As in 2018, there are three versions of the model, which build on one another and become increasingly complex:

he Lite version of the model relies as much as possible on polling. In races that don’t have much or any polling, it calculates the candidates’ standing from other races that have been polled.

The Classic version relies on polling but also incorporates “fundamentals” such as fundraising, incumbency and a state’s partisan lean relative to the rest of the country.

Finally, the Deluxe version takes all of the above and adds in expert ratings from The Cook Political Report, Inside Elections and Sabato’s Crystal Ball.

By default, we’re showing you the “Deluxe” version of the model this year. It’s supposed to be the most accurate one and — given everything going on — we’re inclined to cut to the chase. But you can toggle between the versions using the magnifying glass icon at the bottom of the page.

You might want to get in the habit of doing this, too, because there are some fairly large differences between the model versions this year. This reflects the fact that the polling in individual Senate races is generally quite good for Democrats, while other indicators and expert ratings are more equivocal. For instance, the poll-centric Lite version of the model currently gives Democrats a 68 percent chance of winning the Senate, as compared to a 64 percent chance in the Classic version and a 58 percent chance in the Deluxe version.2

So depending on the model, the Dems have a 58-68% chance of controlling the Senate, but the most likely outcome of all three models remains either 50 or 51 seats.  It's not a done deal by any stretch, Dems are going to have to get five seats to offset Doug Jones's near guaranteed loss in Alabama and get to 51, but they have a very good shot at Maine, Colorado, NC and Arizona and getting to 50. Their next best shot is Iowa and Theresa Greenfield upsetting Joni Ernst, followed by Steve Bullock knocking out Steve Daines in Montana, or Jon Ossaof getting lucky in Georgia. Jones is actually next on that list, but he's looking at 27% odds and it gets worse from there for the Dems, even with Jaime Harrison in SC.

We'll see what happens.  The Dems can get to 50, but after that, gets dicey for 51 and beyond.

But if even one of those upsets's all they need for 51.

Not Sugar Coats-ing The Election

Former Trump Director of National Intelligence Dan Coats takes to the NY Times in an op-ed, telling Congress straight out that foreign interference and delegitimization efforts against American elections will destroy the country unless stopped.

We hear often that the November election is the most consequential in our lifetime. But the importance of the election is not just which candidate or which party wins. Voters also face the question of whether the American democratic experiment, one of the boldest political innovations in human history, will survive.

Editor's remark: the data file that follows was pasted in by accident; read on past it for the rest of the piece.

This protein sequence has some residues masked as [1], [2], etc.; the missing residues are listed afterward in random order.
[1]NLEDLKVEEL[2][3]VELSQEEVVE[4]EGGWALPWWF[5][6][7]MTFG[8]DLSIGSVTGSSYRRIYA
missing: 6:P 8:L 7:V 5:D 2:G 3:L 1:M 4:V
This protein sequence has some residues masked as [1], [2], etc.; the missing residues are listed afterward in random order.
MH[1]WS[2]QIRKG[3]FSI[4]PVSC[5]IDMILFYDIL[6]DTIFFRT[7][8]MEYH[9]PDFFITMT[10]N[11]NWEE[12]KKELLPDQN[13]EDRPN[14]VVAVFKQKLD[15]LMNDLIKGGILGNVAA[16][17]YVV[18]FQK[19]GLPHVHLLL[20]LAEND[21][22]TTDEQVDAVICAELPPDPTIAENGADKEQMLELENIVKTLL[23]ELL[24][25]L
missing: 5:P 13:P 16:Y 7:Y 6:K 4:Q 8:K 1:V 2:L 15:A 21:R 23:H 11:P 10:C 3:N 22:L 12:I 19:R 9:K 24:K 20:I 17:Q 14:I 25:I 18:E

Our democracy’s enemies, foreign and domestic, want us to concede in advance that our voting systems are faulty or fraudulent; that sinister conspiracies have distorted the political will of the people; that our public discourse has been perverted by the news media and social networks riddled with prejudice, lies and ill will; that judicial institutions, law enforcement and even national security have been twisted, misused and misdirected to create anxiety and conflict, not justice and social peace.

If those are the results of this tumultuous election year, we are lost, no matter which candidate wins. No American, and certainly no American leader, should want such an outcome. Total destruction and sowing salt in the earth of American democracy is a catastrophe well beyond simple defeat and a poison for generations. An electoral victory on these terms would be no victory at all. The judgment of history, reflecting on the death of enlightened democracy, would be harsh.

The most urgent task American leaders face is to ensure that the election’s results are accepted as legitimate. Electoral legitimacy is the essential linchpin of our entire political culture. We should see the challenge clearly in advance and take immediate action to respond.

The most important part of an effective response is to finally, at long last, forge a genuinely bipartisan effort to save our democracy, rejecting the vicious partisanship that has disabled and destabilized government for too long. If we cannot find common ground now, on this core issue at the very heart of our endangered system, we never will.

Our key goal should be reassurance. We must firmly, unambiguously reassure all Americans that their vote will be counted, that it will matter, that the people’s will expressed through their votes will not be questioned and will be respected and accepted. I propose that Congress creates a new mechanism to help accomplish this purpose. It should create a supremely high-level bipartisan and nonpartisan commission to oversee the election. This commission would not circumvent existing electoral reporting systems or those that tabulate, evaluate or certify the results. But it would monitor those mechanisms and confirm for the public that the laws and regulations governing them have been scrupulously and expeditiously followed — or that violations have been exposed and dealt with — without political prejudice and without regard to political interests of either party.